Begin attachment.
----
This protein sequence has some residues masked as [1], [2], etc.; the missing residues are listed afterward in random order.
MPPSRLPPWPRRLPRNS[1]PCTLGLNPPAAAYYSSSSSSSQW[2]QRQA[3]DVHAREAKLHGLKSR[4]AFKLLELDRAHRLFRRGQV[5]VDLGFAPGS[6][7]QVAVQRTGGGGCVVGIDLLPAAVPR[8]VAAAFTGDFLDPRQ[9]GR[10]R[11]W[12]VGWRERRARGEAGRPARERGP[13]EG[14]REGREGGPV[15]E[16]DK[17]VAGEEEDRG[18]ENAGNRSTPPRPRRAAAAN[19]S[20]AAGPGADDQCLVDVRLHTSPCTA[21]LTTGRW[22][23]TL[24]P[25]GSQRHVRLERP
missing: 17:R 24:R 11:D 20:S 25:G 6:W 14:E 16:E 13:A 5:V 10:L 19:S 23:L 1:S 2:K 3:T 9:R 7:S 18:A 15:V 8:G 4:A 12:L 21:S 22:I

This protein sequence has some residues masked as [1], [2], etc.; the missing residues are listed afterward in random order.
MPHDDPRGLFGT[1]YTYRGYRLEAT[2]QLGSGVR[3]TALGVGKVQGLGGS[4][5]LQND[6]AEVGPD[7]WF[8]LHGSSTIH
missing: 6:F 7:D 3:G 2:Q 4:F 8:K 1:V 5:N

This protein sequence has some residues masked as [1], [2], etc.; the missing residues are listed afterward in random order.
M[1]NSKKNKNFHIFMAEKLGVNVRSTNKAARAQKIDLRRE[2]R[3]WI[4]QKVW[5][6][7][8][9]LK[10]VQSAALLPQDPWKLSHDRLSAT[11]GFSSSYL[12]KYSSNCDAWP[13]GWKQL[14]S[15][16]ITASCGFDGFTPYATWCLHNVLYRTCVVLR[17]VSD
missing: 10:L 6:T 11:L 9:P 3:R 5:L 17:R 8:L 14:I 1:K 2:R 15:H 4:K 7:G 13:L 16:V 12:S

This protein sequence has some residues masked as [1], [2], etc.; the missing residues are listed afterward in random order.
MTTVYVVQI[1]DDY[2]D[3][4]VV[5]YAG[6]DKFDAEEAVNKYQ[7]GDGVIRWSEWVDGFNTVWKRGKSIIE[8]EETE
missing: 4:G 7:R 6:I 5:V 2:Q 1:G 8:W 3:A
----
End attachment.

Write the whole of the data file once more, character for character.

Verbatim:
This protein sequence has some residues masked as [1], [2], etc.; the missing residues are listed afterward in random order.
MPPSRLPPWPRRLPRNS[1]PCTLGLNPPAAAYYSSSSSSSQW[2]QRQA[3]DVHAREAKLHGLKSR[4]AFKLLELDRAHRLFRRGQV[5]VDLGFAPGS[6][7]QVAVQRTGGGGCVVGIDLLPAAVPR[8]VAAAFTGDFLDPRQ[9]GR[10]R[11]W[12]VGWRERRARGEAGRPARERGP[13]EG[14]REGREGGPV[15]E[16]DK[17]VAGEEEDRG[18]ENAGNRSTPPRPRRAAAAN[19]S[20]AAGPGADDQCLVDVRLHTSPCTA[21]LTTGRW[22][23]TL[24]P[25]GSQRHVRLERP
missing: 17:R 24:R 11:D 20:S 25:G 6:W 14:E 16:E 13:A 5:V 10:L 19:S 23:L 1:S 2:K 3:T 9:R 7:S 18:A 15:V 8:G 4:A 12:L 21:S 22:I

This protein sequence has some residues masked as [1], [2], etc.; the missing residues are listed afterward in random order.
MPHDDPRGLFGT[1]YTYRGYRLEAT[2]QLGSGVR[3]TALGVGKVQGLGGS[4][5]LQND[6]AEVGPD[7]WF[8]LHGSSTIH
missing: 6:F 7:D 3:G 2:Q 4:F 8:K 1:V 5:N

This protein sequence has some residues masked as [1], [2], etc.; the missing residues are listed afterward in random order.
M[1]NSKKNKNFHIFMAEKLGVNVRSTNKAARAQKIDLRRE[2]R[3]WI[4]QKVW[5][6][7][8][9]LK[10]VQSAALLPQDPWKLSHDRLSAT[11]GFSSSYL[12]KYSSNCDAWP[13]GWKQL[14]S[15][16]ITASCGFDGFTPYATWCLHNVLYRTCVVLR[17]VSD
missing: 10:L 6:T 11:L 9:P 3:R 5:L 17:R 8:L 14:I 1:K 2:R 15:H 4:K 7:G 13:L 16:V 12:S

This protein sequence has some residues masked as [1], [2], etc.; the missing residues are listed afterward in random order.
MTTVYVVQI[1]DDY[2]D[3][4]VV[5]YAG[6]DKFDAEEAVNKYQ[7]GDGVIRWSEWVDGFNTVWKRGKSIIE[8]EETE
missing: 4:G 7:R 6:I 5:V 2:Q 1:G 8:W 3:A